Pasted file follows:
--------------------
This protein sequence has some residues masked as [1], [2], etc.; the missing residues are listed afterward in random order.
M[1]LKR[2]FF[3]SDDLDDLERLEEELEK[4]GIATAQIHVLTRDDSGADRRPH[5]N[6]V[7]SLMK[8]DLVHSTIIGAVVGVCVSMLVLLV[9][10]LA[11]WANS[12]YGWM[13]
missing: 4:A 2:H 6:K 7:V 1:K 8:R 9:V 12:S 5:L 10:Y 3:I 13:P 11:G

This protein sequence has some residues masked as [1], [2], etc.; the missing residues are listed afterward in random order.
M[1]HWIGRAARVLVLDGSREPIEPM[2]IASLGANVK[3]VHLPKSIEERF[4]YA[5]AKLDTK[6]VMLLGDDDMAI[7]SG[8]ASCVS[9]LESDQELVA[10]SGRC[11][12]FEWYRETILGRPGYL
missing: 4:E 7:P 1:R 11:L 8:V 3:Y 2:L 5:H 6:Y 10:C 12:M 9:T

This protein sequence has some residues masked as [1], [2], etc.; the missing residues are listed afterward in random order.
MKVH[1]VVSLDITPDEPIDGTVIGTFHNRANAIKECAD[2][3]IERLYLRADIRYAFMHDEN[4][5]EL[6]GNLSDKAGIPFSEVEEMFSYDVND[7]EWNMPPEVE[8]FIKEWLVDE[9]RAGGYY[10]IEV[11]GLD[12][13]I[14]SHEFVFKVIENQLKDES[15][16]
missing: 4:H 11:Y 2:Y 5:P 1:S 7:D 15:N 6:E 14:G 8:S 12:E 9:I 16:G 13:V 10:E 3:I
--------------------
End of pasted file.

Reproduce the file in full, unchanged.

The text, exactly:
This protein sequence has some residues masked as [1], [2], etc.; the missing residues are listed afterward in random order.
M[1]LKR[2]FF[3]SDDLDDLERLEEELEK[4]GIATAQIHVLTRDDSGADRRPH[5]N[6]V[7]SLMK[8]DLVHSTIIGAVVGVCVSMLVLLV[9][10]LA[11]WANS[12]YGWM[13]
missing: 4:A 2:H 6:K 7:V 1:K 8:R 9:V 12:S 5:L 10:Y 3:I 13:P 11:G

This protein sequence has some residues masked as [1], [2], etc.; the missing residues are listed afterward in random order.
M[1]HWIGRAARVLVLDGSREPIEPM[2]IASLGANVK[3]VHLPKSIEERF[4]YA[5]AKLDTK[6]VMLLGDDDMAI[7]SG[8]ASCVS[9]LESDQELVA[10]SGRC[11][12]FEWYRETILGRPGYL
missing: 4:E 7:P 1:R 11:L 8:V 3:Y 2:L 5:H 6:Y 10:C 12:M 9:T

This protein sequence has some residues masked as [1], [2], etc.; the missing residues are listed afterward in random order.
MKVH[1]VVSLDITPDEPIDGTVIGTFHNRANAIKECAD[2][3]IERLYLRADIRYAFMHDEN[4][5]EL[6]GNLSDKAGIPFSEVEEMFSYDVND[7]EWNMPPEVE[8]FIKEWLVDE[9]RAGGYY[10]IEV[11]GLD[12][13]I[14]SHEFVFKVIENQLKDES[15][16]
missing: 4:H 11:Y 2:Y 5:P 1:S 7:D 15:N 6:E 14:G 8:S 12:E 9:I 16:G 13:V 10:E 3:I